Selling a Car

What to consider when selling a car in the US

Selling a Car

Before you embark on a process that can be stressful consider whether you want to sell your car privately or trade it in.

When selling a car in the US, be aware of the following points:

  • Whenever possible, sell a car in the state where it’s registered. To sell a car legally in a state other than that where it’s registered, you must re-register it in that state and fit new licence plates. It’s possible to sell an out-of-state car, although you may need to drop the price considerably to compensate for the legal hassle involved on the buyer’s part. A car with an automatic gearbox is much easier to sell than one with a manual box (stick shift).
  • A potential buyer cannot test drive your car unless he is covered by your or his insurance. You’re responsible if someone drives your car without valid insurance, even with your permission.
  • Inform your insurance company. Cancel your policy or transfer it to a new car. When you sell a car, you may be required to notify your state’s Department of Motor Vehicles (DMV) by completing part of the registration or title paper. The new owner of the car must also register his ownership.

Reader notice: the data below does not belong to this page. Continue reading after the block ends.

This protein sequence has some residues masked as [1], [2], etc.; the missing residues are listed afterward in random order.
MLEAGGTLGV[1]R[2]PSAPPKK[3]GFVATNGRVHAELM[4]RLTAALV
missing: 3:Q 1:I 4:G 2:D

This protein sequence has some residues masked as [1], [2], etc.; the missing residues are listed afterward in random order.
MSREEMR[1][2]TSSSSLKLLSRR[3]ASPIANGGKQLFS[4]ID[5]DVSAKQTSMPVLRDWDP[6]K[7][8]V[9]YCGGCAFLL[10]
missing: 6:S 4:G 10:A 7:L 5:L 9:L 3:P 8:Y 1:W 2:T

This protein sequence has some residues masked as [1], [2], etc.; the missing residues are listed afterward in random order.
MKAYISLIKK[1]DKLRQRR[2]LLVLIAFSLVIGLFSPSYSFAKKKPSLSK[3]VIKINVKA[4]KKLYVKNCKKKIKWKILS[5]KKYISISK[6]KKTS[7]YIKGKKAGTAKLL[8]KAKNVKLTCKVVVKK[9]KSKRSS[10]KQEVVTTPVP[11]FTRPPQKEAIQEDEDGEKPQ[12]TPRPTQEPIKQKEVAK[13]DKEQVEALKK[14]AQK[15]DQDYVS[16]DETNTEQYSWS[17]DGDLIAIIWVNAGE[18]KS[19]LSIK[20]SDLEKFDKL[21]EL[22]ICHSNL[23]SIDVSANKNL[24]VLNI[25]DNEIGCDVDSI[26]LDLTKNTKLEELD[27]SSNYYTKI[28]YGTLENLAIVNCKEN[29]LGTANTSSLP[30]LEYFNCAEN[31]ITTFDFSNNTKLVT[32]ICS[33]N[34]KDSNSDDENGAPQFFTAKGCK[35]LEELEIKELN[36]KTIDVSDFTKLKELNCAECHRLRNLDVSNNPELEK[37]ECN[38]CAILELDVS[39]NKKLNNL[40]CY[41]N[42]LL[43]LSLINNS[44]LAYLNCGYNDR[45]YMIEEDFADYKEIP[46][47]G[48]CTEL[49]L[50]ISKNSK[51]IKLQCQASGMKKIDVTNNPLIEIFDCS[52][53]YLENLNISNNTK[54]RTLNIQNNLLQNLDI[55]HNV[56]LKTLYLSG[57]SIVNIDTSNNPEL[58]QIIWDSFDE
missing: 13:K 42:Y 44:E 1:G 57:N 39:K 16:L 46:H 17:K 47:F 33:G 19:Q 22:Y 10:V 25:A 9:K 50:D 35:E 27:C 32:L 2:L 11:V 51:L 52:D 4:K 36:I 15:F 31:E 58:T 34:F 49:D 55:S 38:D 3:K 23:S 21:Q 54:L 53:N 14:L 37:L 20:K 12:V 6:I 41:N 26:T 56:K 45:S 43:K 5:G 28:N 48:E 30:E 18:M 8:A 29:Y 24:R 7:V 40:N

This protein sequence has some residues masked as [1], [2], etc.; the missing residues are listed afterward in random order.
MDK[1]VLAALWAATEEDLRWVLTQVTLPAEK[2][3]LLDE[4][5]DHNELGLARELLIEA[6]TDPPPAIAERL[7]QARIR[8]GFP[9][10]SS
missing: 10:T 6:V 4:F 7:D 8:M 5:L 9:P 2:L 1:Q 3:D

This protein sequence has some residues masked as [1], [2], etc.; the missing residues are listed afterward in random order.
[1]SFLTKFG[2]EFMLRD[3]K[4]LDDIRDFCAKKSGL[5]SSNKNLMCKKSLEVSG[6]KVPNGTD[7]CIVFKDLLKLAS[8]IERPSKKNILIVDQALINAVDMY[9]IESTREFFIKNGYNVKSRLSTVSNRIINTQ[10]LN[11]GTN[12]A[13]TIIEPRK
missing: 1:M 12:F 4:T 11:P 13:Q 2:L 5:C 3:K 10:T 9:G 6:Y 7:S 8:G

• If you’re selling your car privately, you should insist on payment in cash or by certified cheque or money order. There are crooks who, given half a chance, happily give you a dud cheque and drive off with your car. If someone insists on paying with a personal cheque, you shouldn’t allow him to take your car until the cheque has cleared.
  • Include in the receipt that you’re selling the car in its present condition (as is) without a guarantee, the price paid and the car’s odometer (mileage) reading, which must be stated by law.
  • You can advertise a car for sale in local newspapers, on free local notice boards, in the weekend editions of major newspapers, and in motoring newspapers and magazines. The best place to advertise a car depends on its make and value. Inexpensive cars are best sold in local newspapers, while expensive and collectors’ cars are often advertised in the motoring press and in newspapers such as the New York Sunday Times. Buyers usually travel a long way to view a car that appears good value. (If nobody calls, you will know why!)
  • Last, but certainly not least, obtain the best possible price for your car, which may mean taking time to sell it. If you must sell a car in a hurry, you may need to sell it to a used car dealer, who will usually offer you a derisory sum.

This article is an extract from Living and Working in America. Click here to get a copy now.

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